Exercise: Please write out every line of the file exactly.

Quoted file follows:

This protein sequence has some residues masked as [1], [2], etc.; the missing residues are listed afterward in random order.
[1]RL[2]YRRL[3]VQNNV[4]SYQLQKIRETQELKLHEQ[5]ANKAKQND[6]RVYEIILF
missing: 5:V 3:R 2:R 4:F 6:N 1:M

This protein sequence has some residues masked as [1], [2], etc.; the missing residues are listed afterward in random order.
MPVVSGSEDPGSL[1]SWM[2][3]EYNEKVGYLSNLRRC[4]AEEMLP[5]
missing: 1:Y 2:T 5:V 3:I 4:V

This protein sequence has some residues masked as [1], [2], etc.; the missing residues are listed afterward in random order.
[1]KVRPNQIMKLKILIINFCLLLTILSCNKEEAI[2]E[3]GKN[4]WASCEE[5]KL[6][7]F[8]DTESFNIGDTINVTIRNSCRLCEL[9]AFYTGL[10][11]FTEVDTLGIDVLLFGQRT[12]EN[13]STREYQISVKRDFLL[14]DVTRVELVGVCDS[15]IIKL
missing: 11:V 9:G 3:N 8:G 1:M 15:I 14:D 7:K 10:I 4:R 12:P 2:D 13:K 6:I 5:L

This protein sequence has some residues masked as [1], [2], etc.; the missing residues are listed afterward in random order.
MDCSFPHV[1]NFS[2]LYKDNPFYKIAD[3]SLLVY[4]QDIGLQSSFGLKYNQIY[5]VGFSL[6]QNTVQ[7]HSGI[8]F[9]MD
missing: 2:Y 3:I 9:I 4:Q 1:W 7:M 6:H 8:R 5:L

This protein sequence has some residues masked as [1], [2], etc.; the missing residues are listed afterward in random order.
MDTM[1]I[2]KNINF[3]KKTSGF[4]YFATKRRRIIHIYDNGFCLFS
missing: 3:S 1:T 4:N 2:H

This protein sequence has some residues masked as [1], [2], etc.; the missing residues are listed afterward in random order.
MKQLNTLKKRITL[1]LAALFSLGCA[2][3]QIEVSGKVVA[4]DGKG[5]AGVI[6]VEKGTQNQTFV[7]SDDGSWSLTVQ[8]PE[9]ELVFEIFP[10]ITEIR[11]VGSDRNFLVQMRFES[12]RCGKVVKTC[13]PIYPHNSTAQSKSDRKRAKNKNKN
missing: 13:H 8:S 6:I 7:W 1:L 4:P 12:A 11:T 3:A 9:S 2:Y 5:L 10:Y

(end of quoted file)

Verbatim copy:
This protein sequence has some residues masked as [1], [2], etc.; the missing residues are listed afterward in random order.
[1]RL[2]YRRL[3]VQNNV[4]SYQLQKIRETQELKLHEQ[5]ANKAKQND[6]RVYEIILF
missing: 5:V 3:R 2:R 4:F 6:N 1:M

This protein sequence has some residues masked as [1], [2], etc.; the missing residues are listed afterward in random order.
MPVVSGSEDPGSL[1]SWM[2][3]EYNEKVGYLSNLRRC[4]AEEMLP[5]
missing: 1:Y 2:T 5:V 3:I 4:V

This protein sequence has some residues masked as [1], [2], etc.; the missing residues are listed afterward in random order.
[1]KVRPNQIMKLKILIINFCLLLTILSCNKEEAI[2]E[3]GKN[4]WASCEE[5]KL[6][7]F[8]DTESFNIGDTINVTIRNSCRLCEL[9]AFYTGL[10][11]FTEVDTLGIDVLLFGQRT[12]EN[13]STREYQISVKRDFLL[14]DVTRVELVGVCDS[15]IIKL
missing: 11:V 9:G 3:N 8:G 1:M 15:I 14:D 7:K 10:I 4:R 12:P 2:D 13:K 6:I 5:L

This protein sequence has some residues masked as [1], [2], etc.; the missing residues are listed afterward in random order.
MDCSFPHV[1]NFS[2]LYKDNPFYKIAD[3]SLLVY[4]QDIGLQSSFGLKYNQIY[5]VGFSL[6]QNTVQ[7]HSGI[8]F[9]MD
missing: 2:Y 3:I 9:I 4:Q 1:W 7:M 6:H 8:R 5:L

This protein sequence has some residues masked as [1], [2], etc.; the missing residues are listed afterward in random order.
MDTM[1]I[2]KNINF[3]KKTSGF[4]YFATKRRRIIHIYDNGFCLFS
missing: 3:S 1:T 4:N 2:H

This protein sequence has some residues masked as [1], [2], etc.; the missing residues are listed afterward in random order.
MKQLNTLKKRITL[1]LAALFSLGCA[2][3]QIEVSGKVVA[4]DGKG[5]AGVI[6]VEKGTQNQTFV[7]SDDGSWSLTVQ[8]PE[9]ELVFEIFP[10]ITEIR[11]VGSDRNFLVQMRFES[12]RCGKVVKTC[13]PIYPHNSTAQSKSDRKRAKNKNKN
missing: 13:H 8:S 6:I 7:W 1:L 4:P 12:A 11:T 3:A 9:S 2:Y 5:L 10:Y